January 27, 2014Fossil Fuels
Robert Lawrence shows that, absent other changes in the economy, benefits from declining oil imports for the long-term U.S. trade deficit have been overstated.
May 28, 2003Defense and Security
Overview Almost exactly a year after the September 11, 2001, terrorist attacks, President George W. Bush released to Congress and the American public his National Security Strategy, the most detai…
December 2, 2016Financial Markets
Steven A. Tananbaum Senior Fellow for International Economics Robert Kahn writes that financial markets rallied following the U.S. election, on hopes that President-Elect Donald J. Trump’s fiscal stimulus and deregulation initiatives would spur corporate profits and growth. Perhaps so, but a strong case could be made for the opposite: that Trump’s economic agenda will prove disruptive to trade and growth, face growing headwinds in Congress, and exert a contractionary impact on the U.S. economy.
July 18, 2016Russia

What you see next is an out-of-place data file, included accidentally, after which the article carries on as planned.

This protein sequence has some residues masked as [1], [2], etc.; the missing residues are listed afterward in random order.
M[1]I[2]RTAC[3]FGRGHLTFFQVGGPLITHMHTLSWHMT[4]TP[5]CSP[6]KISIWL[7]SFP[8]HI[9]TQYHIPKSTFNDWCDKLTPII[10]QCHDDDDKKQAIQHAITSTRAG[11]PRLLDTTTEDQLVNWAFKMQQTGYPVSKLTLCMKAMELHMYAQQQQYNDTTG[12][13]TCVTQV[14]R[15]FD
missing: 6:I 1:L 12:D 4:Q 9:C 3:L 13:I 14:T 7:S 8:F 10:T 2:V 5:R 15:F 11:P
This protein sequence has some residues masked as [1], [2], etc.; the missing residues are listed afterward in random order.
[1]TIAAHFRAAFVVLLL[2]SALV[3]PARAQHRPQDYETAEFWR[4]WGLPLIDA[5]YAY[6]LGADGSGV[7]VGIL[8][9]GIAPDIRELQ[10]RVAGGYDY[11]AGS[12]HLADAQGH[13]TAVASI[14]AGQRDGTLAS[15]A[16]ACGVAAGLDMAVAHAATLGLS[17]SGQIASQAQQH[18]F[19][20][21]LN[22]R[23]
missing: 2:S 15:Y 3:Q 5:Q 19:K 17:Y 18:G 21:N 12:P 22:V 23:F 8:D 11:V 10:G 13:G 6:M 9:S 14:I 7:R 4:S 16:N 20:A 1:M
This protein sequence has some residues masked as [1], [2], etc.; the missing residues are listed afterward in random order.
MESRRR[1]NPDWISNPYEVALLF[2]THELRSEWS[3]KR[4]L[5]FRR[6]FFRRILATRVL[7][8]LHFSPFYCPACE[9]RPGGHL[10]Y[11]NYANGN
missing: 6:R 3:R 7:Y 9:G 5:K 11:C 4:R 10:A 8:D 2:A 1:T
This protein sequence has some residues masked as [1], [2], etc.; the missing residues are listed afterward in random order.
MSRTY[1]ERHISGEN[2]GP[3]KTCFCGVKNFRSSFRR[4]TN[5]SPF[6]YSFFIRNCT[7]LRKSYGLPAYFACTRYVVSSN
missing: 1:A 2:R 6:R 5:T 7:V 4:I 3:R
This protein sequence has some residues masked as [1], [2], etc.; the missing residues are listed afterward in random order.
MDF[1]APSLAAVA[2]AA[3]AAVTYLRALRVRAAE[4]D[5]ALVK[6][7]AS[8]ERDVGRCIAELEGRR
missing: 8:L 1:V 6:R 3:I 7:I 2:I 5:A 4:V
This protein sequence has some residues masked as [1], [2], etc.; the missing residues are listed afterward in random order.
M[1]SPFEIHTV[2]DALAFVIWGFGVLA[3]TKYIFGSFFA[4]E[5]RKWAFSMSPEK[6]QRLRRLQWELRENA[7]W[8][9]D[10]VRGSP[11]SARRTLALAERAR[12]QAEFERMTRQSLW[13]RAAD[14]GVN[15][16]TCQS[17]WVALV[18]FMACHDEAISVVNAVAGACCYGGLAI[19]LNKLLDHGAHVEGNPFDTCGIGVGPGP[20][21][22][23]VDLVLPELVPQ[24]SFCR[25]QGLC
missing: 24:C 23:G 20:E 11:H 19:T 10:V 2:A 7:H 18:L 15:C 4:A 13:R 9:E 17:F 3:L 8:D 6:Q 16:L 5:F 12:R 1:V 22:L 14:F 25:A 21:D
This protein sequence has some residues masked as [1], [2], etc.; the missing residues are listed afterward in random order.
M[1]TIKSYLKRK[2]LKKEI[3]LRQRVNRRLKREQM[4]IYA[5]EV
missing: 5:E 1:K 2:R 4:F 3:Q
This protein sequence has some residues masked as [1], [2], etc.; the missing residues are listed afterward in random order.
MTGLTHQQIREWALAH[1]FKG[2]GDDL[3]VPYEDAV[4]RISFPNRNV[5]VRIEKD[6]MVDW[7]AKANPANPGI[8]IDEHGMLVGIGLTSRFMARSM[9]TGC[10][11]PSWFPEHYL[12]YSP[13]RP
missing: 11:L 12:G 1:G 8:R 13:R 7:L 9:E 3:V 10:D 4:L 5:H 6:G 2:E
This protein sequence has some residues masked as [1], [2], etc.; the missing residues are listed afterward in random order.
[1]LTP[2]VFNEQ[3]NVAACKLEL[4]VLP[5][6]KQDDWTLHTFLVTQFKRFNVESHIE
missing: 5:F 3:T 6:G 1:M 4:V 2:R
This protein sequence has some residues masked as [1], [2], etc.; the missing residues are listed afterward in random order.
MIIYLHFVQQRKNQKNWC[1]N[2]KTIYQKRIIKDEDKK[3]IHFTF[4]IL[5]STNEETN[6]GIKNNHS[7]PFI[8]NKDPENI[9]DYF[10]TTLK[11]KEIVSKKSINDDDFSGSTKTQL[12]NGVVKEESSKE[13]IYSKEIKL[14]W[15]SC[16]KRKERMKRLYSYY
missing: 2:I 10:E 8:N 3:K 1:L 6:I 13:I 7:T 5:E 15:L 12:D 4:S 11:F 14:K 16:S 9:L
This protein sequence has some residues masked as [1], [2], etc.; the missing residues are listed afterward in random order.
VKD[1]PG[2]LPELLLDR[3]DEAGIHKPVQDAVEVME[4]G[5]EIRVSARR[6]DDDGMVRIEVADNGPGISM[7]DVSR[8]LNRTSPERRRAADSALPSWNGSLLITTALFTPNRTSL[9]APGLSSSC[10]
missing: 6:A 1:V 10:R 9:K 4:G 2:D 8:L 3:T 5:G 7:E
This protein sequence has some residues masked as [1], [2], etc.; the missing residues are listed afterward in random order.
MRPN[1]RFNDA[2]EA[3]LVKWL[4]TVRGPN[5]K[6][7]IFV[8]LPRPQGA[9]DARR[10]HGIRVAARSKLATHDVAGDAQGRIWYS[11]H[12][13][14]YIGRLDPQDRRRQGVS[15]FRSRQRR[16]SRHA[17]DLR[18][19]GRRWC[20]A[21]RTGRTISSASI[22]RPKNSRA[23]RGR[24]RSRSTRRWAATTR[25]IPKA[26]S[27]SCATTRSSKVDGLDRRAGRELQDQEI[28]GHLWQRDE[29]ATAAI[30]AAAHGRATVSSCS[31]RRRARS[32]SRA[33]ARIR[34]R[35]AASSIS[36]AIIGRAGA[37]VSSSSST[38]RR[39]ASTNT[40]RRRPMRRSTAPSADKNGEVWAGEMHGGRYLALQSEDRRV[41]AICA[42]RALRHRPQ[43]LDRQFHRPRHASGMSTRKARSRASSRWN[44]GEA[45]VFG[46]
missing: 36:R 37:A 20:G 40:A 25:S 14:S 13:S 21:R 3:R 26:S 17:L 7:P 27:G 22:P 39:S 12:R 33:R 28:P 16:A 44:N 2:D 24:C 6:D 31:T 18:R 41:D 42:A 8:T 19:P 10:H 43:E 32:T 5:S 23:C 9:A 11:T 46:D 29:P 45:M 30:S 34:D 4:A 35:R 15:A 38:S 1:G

Steven A. Tananbaum Senior Fellow for International Economics Robert Kahn argues that summer has seemingly brought a new optimism about the Russian economy. Russia’s economic downturn is coming to an end, and markets have outperformed amidst global turbulence. But the coming recovery is likely to be tepid, constrained by deficits and poor structural policies, and sanctions will continue to bite. Brexit-related concerns are also likely to weigh on oil prices and demand. All this suggests that Russia’s economy will have a limited capacity to respond to future shocks.
March 1, 2016Economics
Steven A. Tananbaum Senior Fellow for International Economics Robert Kahn argues that the International Monetary Fund (IMF) deserves credit for effectively responding to the global and European financial crises. However, the institution will face different and potentially more difficult challenges in the next five years as it struggles to come to terms with a changing international power order and lending rules that are not well suited to address future crises.